There are real advantages to processing methods which could easily, reproducibly and systematically nano-texture the first-deposited donor or acceptor polymer layer in an organic solar cell (OSC), forming “nano-posts” or “nano-indentations” with optimal lengths and widths, ready for addition of the second component in a bulk heterojunction (BHJ) OSC. As the aspect ratio of such a nanostructure increases, at least an order of magnitude increase in the interfacial area between the donor and acceptor phases is anticipated, thereby greatly enhancing exciton dissociation with retention of vectoral charge transport pathways. Such a processing technique, if scaled to realistic device levels, would remove one of the key limitations to BHJ formation from conventional polymeric materials. Nanoimprint lithography (NIL) involves the formation of nano-posts or nanoindentations in a reusable master stamp, which is then used to emboss a freshly deposited polymer or sol-gel oxide film. This is a process recently developed for creation of grating-like features on optical fibers and waveguides, and is now being scaled to dimensions relevant for OSC device processing.

Solvent annealing and nanotexturing

One of the reasons that OPVs are only 5% efficient is the exciton diffusion bottleneck due to recombination of the exciton within 10nm of the interface. Unfortunately making a blended device with an ideal morphology has been difficult.

There are new strategies for producing titanyl phthalocyanine (TiOPc) and C60 heterojunctions. After deposition the material can be solvent annealed resulting in nanotexturing and tunability in the NIR.

Solvent annealing protocols.jpg

See Armstrong [6] Placencia 2009 [7]. See Xin 2010 [8]

Transmission Electron Micrographs PCBM:P3HT 1:1 Thin film from chlorobenzene TOP: no anneal BOTTOM: 140 °C 1 h- (Black islands are N-type material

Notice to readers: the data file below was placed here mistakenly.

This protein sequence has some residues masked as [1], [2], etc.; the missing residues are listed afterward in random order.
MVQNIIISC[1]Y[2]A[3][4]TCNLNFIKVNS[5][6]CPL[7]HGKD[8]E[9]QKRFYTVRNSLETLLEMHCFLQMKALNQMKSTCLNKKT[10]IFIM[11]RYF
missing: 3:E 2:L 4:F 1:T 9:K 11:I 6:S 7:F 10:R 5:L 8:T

Annealing of a blended polymer film causes a partial phase segregation into distinct islands. If a material is applied without annealing there is almost no performance because the exciton has no clear path for exciton moving. Yet the larger islands of material means a smaller interfacial area decrease the charge dissociation which again decreases the performance.

Power Conversion Efficiencies at AM 1.5 G Solar Intensity PCBM:P3HT 1:1 Thin film from chlorobenzene Annealed at 140 °C

Luscumbe has shown that it is critical to balance these competing requirements by controlling annealing time.

Metallic grid electrodes

One barrier to increasing the size of organic solar cells is the reduction of fill factor caused by sheet resistance of the ITO layer.

Applying metal electrode grids can be employed to counter the effect of sheet resistance.[9]


  1. Colloidal PbS Nanocrystals with Size-Tunable Near-Infrared Emission: Observation of Post-Synthesis Self-Narrowing of the Particle Size Distribution" Adv. Mater. 15, 21, 1844 (2003)
  2. Metraux G.S Rapid Thermal Synthesis of Silver Nanoprisms with Chemically Tailorable Thickness Adv. Mater. 2005 17, No. 4. Feb 23
  3. C. A. Mirkin et al ,Colloidal Gold and Silver Triangular Nanoprisms small 2009, 5, No. 6, 646–664
  4. D. Aherne et al. Optical Properties and Growth Aspects of Silver Nanoprisms Produced by a Highly Reproducible and Rapid Synthesis at Room Temperature Adv. Funct. Mater. 2008,18, 2005–2016 � 2008
  5. D. J. Masiello On the linear response and scattering of an interacting molecule-metal system J. Chem. Phys. 132, 064102 �2010�
  6. N. R. Armstrong et al., Adv. Funct. Mater.  ; doi:10.1002/adfm.200801723
  7. D. Placencia, W. Wang, R.C. Shallcross, K.W. Nebesny, M. Brumbach, N.R. Armstrong, "Organic Photovoltaic Cells Based On Solvent-Annealed, Textured Titanyl Phthalocyanine/C60 Heterojunctions," Advanced Functional Materials, Vol 19, Iss 12, 1913 -1921 (2009)
  8. Hao Xin,† Obadiah G. Reid,‡ Guoqiang Ren,† Felix Sunjoo Kim,† David S. Ginger,‡,* and Samson A. Jenekhe†,* Polymer Nanowire/Fullerene Bulk Heterojunction Solar Cells: How Nanostructure Determines Photovoltaic Properties ACS Nano, 2010, 4 (4), pp 1861–1872
  9. Jingyu Zou, Hin-Lap Yip, Steven K. Hau, and Alex K.-Y. Jen Metal grid/conducting polymer hybrid transparent electrode for inverted polymer solar cells Appl. Phys. Lett. 96, 203301 (2010); doi:10.1063/1.3394679